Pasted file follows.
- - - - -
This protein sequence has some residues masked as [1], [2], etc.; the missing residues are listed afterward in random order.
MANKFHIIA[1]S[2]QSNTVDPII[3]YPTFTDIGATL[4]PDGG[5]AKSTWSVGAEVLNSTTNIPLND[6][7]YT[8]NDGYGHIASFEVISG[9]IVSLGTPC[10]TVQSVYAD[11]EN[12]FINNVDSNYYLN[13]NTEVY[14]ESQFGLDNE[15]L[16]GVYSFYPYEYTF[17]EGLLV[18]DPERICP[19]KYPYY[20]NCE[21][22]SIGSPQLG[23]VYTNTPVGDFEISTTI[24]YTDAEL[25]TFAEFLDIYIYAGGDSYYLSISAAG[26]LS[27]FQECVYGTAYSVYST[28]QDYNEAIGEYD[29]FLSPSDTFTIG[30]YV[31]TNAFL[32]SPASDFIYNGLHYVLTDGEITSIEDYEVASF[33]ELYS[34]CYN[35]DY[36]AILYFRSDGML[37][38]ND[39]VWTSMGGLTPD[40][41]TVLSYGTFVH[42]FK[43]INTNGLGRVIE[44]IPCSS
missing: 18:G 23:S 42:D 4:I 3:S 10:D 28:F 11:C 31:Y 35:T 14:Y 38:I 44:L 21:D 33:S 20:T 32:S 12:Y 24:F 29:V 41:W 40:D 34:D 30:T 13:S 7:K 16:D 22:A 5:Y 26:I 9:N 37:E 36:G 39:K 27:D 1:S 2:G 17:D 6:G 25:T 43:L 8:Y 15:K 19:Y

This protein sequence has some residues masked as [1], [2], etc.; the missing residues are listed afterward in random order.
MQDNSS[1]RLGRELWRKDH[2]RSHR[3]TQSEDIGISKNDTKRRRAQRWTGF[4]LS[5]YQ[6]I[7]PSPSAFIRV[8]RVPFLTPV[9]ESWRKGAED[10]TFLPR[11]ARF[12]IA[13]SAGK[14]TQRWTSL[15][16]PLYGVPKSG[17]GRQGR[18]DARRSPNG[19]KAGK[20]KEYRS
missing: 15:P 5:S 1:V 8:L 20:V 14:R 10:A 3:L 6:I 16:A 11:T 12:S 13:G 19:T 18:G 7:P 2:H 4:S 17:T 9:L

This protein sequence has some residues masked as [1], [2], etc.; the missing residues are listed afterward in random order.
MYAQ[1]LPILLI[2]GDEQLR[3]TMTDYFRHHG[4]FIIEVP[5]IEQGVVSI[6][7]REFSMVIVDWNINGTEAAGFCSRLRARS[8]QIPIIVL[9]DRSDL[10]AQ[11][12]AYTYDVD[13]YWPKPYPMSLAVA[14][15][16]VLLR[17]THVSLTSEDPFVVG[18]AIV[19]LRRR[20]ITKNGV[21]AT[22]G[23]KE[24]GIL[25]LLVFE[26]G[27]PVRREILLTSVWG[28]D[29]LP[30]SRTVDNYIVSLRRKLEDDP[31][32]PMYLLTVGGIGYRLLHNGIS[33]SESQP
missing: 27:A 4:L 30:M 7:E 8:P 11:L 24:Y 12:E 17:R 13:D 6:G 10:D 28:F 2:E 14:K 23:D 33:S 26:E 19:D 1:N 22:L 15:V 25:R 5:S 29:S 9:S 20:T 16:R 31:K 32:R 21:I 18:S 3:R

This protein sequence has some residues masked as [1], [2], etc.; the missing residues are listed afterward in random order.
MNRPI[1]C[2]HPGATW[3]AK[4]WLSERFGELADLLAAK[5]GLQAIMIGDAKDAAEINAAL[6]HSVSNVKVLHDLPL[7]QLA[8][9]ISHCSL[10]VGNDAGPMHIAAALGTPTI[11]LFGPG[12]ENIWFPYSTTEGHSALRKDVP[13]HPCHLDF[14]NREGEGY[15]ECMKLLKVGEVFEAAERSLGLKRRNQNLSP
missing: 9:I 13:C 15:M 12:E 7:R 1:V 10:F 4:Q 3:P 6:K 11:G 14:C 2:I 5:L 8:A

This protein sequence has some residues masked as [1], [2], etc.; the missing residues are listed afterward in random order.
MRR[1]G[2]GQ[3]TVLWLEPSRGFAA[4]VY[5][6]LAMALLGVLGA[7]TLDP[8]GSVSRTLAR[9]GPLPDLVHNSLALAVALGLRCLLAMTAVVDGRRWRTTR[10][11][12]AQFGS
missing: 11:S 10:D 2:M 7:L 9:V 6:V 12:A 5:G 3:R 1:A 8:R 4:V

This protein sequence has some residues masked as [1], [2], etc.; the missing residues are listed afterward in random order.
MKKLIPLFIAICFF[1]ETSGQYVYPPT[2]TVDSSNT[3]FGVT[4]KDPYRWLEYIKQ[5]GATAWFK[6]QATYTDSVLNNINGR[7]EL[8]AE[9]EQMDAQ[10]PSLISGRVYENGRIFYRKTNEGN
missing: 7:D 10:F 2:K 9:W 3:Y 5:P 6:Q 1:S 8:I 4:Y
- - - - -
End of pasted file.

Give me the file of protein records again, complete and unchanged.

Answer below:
This protein sequence has some residues masked as [1], [2], etc.; the missing residues are listed afterward in random order.
MANKFHIIA[1]S[2]QSNTVDPII[3]YPTFTDIGATL[4]PDGG[5]AKSTWSVGAEVLNSTTNIPLND[6][7]YT[8]NDGYGHIASFEVISG[9]IVSLGTPC[10]TVQSVYAD[11]EN[12]FINNVDSNYYLN[13]NTEVY[14]ESQFGLDNE[15]L[16]GVYSFYPYEYTF[17]EGLLV[18]DPERICP[19]KYPYY[20]NCE[21][22]SIGSPQLG[23]VYTNTPVGDFEISTTI[24]YTDAEL[25]TFAEFLDIYIYAGGDSYYLSISAAG[26]LS[27]FQECVYGTAYSVYST[28]QDYNEAIGEYD[29]FLSPSDTFTIG[30]YV[31]TNAFL[32]SPASDFIYNGLHYVLTDGEITSIEDYEVASF[33]ELYS[34]CYN[35]DY[36]AILYFRSDGML[37][38]ND[39]VWTSMGGLTPD[40][41]TVLSYGTFVH[42]FK[43]INTNGLGRVIE[44]IPCSS
missing: 18:G 23:S 42:D 4:I 3:S 10:D 28:F 11:C 31:Y 35:T 14:Y 38:I 44:L 21:D 33:S 20:T 32:S 12:Y 24:F 29:V 41:W 40:D 34:D 30:T 13:S 7:K 16:D 22:A 5:Y 26:I 9:N 37:E 36:G 39:K 27:D 1:S 2:G 17:D 6:G 25:T 43:L 8:Y 15:K 19:Y

This protein sequence has some residues masked as [1], [2], etc.; the missing residues are listed afterward in random order.
MQDNSS[1]RLGRELWRKDH[2]RSHR[3]TQSEDIGISKNDTKRRRAQRWTGF[4]LS[5]YQ[6]I[7]PSPSAFIRV[8]RVPFLTPV[9]ESWRKGAED[10]TFLPR[11]ARF[12]IA[13]SAGK[14]TQRWTSL[15][16]PLYGVPKSG[17]GRQGR[18]DARRSPNG[19]KAGK[20]KEYRS
missing: 15:P 5:S 1:V 8:L 20:V 14:R 10:A 3:L 6:I 16:A 11:T 12:S 13:G 19:T 18:G 7:P 2:H 4:S 17:T 9:L

This protein sequence has some residues masked as [1], [2], etc.; the missing residues are listed afterward in random order.
MYAQ[1]LPILLI[2]GDEQLR[3]TMTDYFRHHG[4]FIIEVP[5]IEQGVVSI[6][7]REFSMVIVDWNINGTEAAGFCSRLRARS[8]QIPIIVL[9]DRSDL[10]AQ[11][12]AYTYDVD[13]YWPKPYPMSLAVA[14][15][16]VLLR[17]THVSLTSEDPFVVG[18]AIV[19]LRRR[20]ITKNGV[21]AT[22]G[23]KE[24]GIL[25]LLVFE[26]G[27]PVRREILLTSVWG[28]D[29]LP[30]SRTVDNYIVSLRRKLEDDP[31][32]PMYLLTVGGIGYRLLHNGIS[33]SESQP
missing: 27:A 4:L 30:M 7:E 8:P 11:L 24:Y 12:E 17:R 13:D 6:G 10:D 28:F 2:E 14:K 23:D 33:S 26:E 19:D 1:N 22:L 15:V 25:R 5:S 29:S 9:S 20:T 16:R 31:K 32:R 21:I 18:S 3:R

This protein sequence has some residues masked as [1], [2], etc.; the missing residues are listed afterward in random order.
MNRPI[1]C[2]HPGATW[3]AK[4]WLSERFGELADLLAAK[5]GLQAIMIGDAKDAAEINAAL[6]HSVSNVKVLHDLPL[7]QLA[8][9]ISHCSL[10]VGNDAGPMHIAAALGTPTI[11]LFGPG[12]ENIWFPYSTTEGHSALRKDVP[13]HPCHLDF[14]NREGEGY[15]ECMKLLKVGEVFEAAERSLGLKRRNQNLSP
missing: 9:I 13:C 15:M 12:E 7:R 1:V 10:F 4:Q 3:P 6:K 11:G 14:C 2:I 5:L 8:A

This protein sequence has some residues masked as [1], [2], etc.; the missing residues are listed afterward in random order.
MRR[1]G[2]GQ[3]TVLWLEPSRGFAA[4]VY[5][6]LAMALLGVLGA[7]TLDP[8]GSVSRTLAR[9]GPLPDLVHNSLALAVALGLRCLLAMTAVVDGRRWRTTR[10][11][12]AQFGS
missing: 11:S 10:D 2:M 7:L 9:V 6:V 12:A 5:G 3:R 1:A 8:R 4:V

This protein sequence has some residues masked as [1], [2], etc.; the missing residues are listed afterward in random order.
MKKLIPLFIAICFF[1]ETSGQYVYPPT[2]TVDSSNT[3]FGVT[4]KDPYRWLEYIKQ[5]GATAWFK[6]QATYTDSVLNNINGR[7]EL[8]AE[9]EQMDAQ[10]PSLISGRVYENGRIFYRKTNEGN
missing: 7:D 10:F 2:K 9:W 3:Y 5:P 6:Q 1:S 8:I 4:Y